Leadership through challenge
For the last six months the entire world has been living through a pandemic and a global health crisis, the likes of which has never before been experienced in modern times. Both the professional and personal lives of each and every one of us has changed to some degree as we have learnt to live and work in these challenging circumstances.
Organisational leaders have undoubtedly had to learn to adapt and transform their businesses, often at pace, in order to provide steady support and concise leadership to their employees and stakeholders on the whole.
The success, quality and standard of leadership is often measured on output and results. However what the recent challenges have highlighted perhaps more than ever is that great leadership can be measured through the adoption of the following key characteristics and behaviours:
Leaders must be aware that their employees need honesty during times of crisis. They’ll want to know what challenges their organisation and industry is facing, what trials the team is facing and how this can impact them, their job role and their future with the organisation. They’ll also want to know that plans are being put in place to work towards mitigating these issues and providing quick and lasting solutions. Leaders should explain to employees that leaders understand that this can be a scary and uncertain time but that working together to weather the storm is the best course of action.
Steadiness and resolve
One thing many do when faced with crisis or conflict is to panic and go into fight or flight mode. Successful leaders aren’t prone to panicking and instead are calm, collected and focused. By staying calm and behaving rationally and making intelligent, measured decisions this provides direction to a team that there’s no need to panic and that remaining calm is the best course of action.
Clear direction and delegate effectively
One way in which leaders can help their employees during times of crisis is by assigning them clear roles and tasks to complete. Having specific responsibilities helps to give purpose, help focus the mind and establish order. Giving employees direction and reminding them why their work matters and how important it is to the organisation will keep them engaged and motivated during tough times and beyond.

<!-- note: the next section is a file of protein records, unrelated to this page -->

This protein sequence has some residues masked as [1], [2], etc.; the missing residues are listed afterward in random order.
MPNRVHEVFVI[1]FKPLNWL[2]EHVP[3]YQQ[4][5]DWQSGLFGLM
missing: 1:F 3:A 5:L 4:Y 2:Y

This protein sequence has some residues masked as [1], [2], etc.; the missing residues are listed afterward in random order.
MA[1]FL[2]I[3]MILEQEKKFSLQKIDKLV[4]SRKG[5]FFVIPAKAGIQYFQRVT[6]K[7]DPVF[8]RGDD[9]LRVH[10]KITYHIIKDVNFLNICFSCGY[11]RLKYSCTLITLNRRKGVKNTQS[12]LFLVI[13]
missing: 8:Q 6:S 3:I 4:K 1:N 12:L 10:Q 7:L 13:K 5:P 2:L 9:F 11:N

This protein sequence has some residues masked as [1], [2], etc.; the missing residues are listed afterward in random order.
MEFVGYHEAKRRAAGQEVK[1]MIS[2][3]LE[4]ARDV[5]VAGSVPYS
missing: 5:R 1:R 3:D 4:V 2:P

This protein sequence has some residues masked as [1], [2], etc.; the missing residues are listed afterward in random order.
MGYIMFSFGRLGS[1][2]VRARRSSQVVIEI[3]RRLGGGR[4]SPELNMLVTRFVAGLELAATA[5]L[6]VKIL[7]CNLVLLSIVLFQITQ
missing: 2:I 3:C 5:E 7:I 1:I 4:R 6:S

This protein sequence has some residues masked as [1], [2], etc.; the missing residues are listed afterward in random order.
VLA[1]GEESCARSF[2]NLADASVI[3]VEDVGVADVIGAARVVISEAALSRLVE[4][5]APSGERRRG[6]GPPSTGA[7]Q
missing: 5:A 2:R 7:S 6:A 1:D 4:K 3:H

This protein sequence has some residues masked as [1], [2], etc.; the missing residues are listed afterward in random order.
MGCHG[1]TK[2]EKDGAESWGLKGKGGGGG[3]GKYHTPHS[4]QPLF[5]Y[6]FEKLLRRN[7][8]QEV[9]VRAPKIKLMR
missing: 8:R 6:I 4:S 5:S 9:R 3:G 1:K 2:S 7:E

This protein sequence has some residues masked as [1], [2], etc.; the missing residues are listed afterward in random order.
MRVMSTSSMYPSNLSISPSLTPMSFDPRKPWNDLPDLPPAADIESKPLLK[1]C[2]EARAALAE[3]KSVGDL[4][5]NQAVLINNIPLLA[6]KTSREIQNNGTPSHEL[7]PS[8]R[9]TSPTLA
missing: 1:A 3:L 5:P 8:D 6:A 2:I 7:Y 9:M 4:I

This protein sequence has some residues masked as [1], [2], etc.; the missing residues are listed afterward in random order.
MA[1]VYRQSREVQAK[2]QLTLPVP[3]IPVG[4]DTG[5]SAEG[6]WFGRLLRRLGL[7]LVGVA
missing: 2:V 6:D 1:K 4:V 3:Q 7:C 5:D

Promoting a strong culture
In uncertain and scary times sometimes people just need a little help and support. In the last few months when employees have faced getting to grips with working from home, many struggled with the adjustment, suffered from poor mental health as a result of being stuck at home and grappled with how to do their job in a completely new way. For many, being offered some help from a colleague or leader made all the difference. This makes employees feel connected, valued and as though they have someone there for them when they need it.
Adapt, transform and experiment
In order to make it through a crisis, strong and successful leaders must get comfortable with uncertainty, ambiguity and chaos. Instead of panicking, leaders need to commit to navigating their way through the crisis and making it out of the other side…no matter when that might be. Working on adapting, adjusting, improvising, re-directing and re-focusing efforts as the situation changes and develops means learning on the job and pivoting quickly if something doesn’t work in the way that’s expected.
In the same way that leaders must be prepared to switch things up and experiment in order to find solutions in a crisis, they should also give this freedom to their employees. Showing employees that they’re expected and encouraged to learn on the job and experiment with new ways of working and operating is crucial but also emphasis should also be placed on the fact that there will be failures along the way and that they will be supported through this.
In doing so, this presents organisations with an excellent opportunity to better understand the strengths and weaknesses of individuals, teams and of the organisation as a whole.
Times of crisis and conflict test everyone and different people respond to things in different ways. Many thrive under pressure; some thrive for a time then become exhausted and burnt out and others don’t respond well and find it emotionally exhausting and stressful.
Great leaders are those who are able to be emotionally aware and attuned to the feelings of those around them. Staying aware of the emotions and feelings of employees and being able to respond to these in the correct way can make all the difference to employees and their wellbeing, productivity levels and motivation during a crisis.
Leaders also need to be aware of their own feelings, energy levels and emotions too. Many leaders can be guilty of looking after their organisation and their team to the detriment of their own health and wellbeing and this can have devastating effects.
When a leader isn’t performing at their best, their team will undoubtedly suffer so it’s important that leaders take care of themselves both physically and emotionally. Getting enough sleep, taking time off work, partaking in hobbies and (carefully distanced) socialisation are all incredibly important to ensure productivity, motivation and courage at work.
There is no right or wrong way to navigate through a crisis such as the world has been experiencing in recent times. Leaders can only do their best to adapt, change and lead their team in the best way that they can in order to emerge from this life-altering experience collectively stronger. The saying goes that ‘tough times build tough people’ and this pandemic is showing that to be true.